Financial Advice for Law Students
One of the biggest problems law graduates face is dealing with the burden of debt. The amount of debt you carry effects which area of law you can go into when you graduate. For many who want to work in the public interest, it is difficult to find jobs that will allow you to repay your debt. With careful financial planning, you can minimize your debt and maximize your chances of being financially able to work where you want to. Realistically assess how much you can expect to earn post-graduation and factor that into your decision making process, but don’t let it be the only deciding factor. Please see the LSAC's financial aid brochure here.
Before law school
- Consider spending time working in between college and law school. Now only will this help you reduce the amount you must borrow, but it will help you discern whether the legal field is right for you.
- Look into deferment options on undergraduate students loans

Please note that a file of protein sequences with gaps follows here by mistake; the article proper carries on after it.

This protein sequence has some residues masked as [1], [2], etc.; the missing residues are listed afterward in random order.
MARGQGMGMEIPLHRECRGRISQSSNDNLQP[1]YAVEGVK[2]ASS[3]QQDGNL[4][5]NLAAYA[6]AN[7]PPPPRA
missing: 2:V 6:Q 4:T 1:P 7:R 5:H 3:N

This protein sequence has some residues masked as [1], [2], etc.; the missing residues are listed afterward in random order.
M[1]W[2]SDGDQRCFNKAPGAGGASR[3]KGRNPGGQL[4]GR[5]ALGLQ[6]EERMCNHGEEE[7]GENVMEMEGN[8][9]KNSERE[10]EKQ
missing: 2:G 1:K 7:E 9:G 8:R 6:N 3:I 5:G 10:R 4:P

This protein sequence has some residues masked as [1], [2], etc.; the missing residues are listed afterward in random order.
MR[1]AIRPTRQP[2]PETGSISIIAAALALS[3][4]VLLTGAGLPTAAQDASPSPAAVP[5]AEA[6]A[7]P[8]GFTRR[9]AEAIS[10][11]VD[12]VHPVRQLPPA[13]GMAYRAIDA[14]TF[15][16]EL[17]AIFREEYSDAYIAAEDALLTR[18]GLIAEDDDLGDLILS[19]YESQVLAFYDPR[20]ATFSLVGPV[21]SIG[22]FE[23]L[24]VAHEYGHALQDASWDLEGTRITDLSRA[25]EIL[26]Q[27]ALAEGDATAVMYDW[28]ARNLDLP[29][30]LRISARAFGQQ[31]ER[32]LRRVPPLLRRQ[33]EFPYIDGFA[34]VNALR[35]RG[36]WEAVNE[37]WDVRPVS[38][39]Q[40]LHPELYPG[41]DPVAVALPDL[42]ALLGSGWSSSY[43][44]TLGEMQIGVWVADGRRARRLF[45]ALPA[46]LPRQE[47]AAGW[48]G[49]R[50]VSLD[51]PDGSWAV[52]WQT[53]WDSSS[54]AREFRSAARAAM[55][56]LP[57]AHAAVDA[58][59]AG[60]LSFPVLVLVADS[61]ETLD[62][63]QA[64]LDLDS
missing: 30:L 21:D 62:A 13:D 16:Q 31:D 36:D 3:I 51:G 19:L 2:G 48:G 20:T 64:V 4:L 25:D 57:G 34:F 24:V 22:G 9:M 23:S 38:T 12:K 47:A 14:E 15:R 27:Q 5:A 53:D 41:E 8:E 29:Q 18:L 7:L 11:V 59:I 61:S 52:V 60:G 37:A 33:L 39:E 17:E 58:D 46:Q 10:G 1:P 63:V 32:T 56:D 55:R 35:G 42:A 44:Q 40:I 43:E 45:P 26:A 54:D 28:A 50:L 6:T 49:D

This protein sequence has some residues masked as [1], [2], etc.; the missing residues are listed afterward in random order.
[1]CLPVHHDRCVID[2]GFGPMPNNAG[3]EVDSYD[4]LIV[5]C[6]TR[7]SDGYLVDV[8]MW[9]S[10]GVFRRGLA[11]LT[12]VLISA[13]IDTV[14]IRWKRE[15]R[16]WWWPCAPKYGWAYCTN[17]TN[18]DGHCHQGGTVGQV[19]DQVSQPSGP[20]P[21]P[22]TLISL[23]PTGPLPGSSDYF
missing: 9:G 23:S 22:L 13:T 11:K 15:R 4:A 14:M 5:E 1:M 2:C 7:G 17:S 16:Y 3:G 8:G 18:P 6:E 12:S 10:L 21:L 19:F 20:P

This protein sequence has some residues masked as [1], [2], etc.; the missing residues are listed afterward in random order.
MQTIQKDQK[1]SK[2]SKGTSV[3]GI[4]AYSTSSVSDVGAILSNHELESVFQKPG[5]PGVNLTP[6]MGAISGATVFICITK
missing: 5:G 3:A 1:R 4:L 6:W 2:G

- Compare the financial aid packages you receive from law schools
- If interested in public interest law, look at what programs are available at the law schools you’re applying to. Some have loan cancellation programs or special fellowships to assist you. See also the Equal Justice Programs.
- Apply for outside scholarships
- Consider borrowing from relatives at lower interests rates than student loans
During law school
- Budget carefully. If you have trouble putting together a budget, seek assistance from the financial aid office at your law school. You can also use online budget planning worksheets to assist you.
- Minimize housing expenses. You might get a roommate, live with relatives, live in a room in a private house or in university housing, exchange services like babysitting or cleaning for part of your rent, or find off-campus housing through your law school’s housing office.
- Minimize food expenses. Plan meals in advance instead of impulse buying, use coupons, buy generic, and make your own meals instead of buying processed food.
- Minimize transportation costs. Car-pool with other law students, use public transportation, take advantage of student discounts, make reservations early, avoid owning a car.
- If you can, pay off the interest on your loans while you’re still in school.
- Make sure you control your credit card spending and pay the full balance each month.
- Apply for any debt cancellation programs available at your school.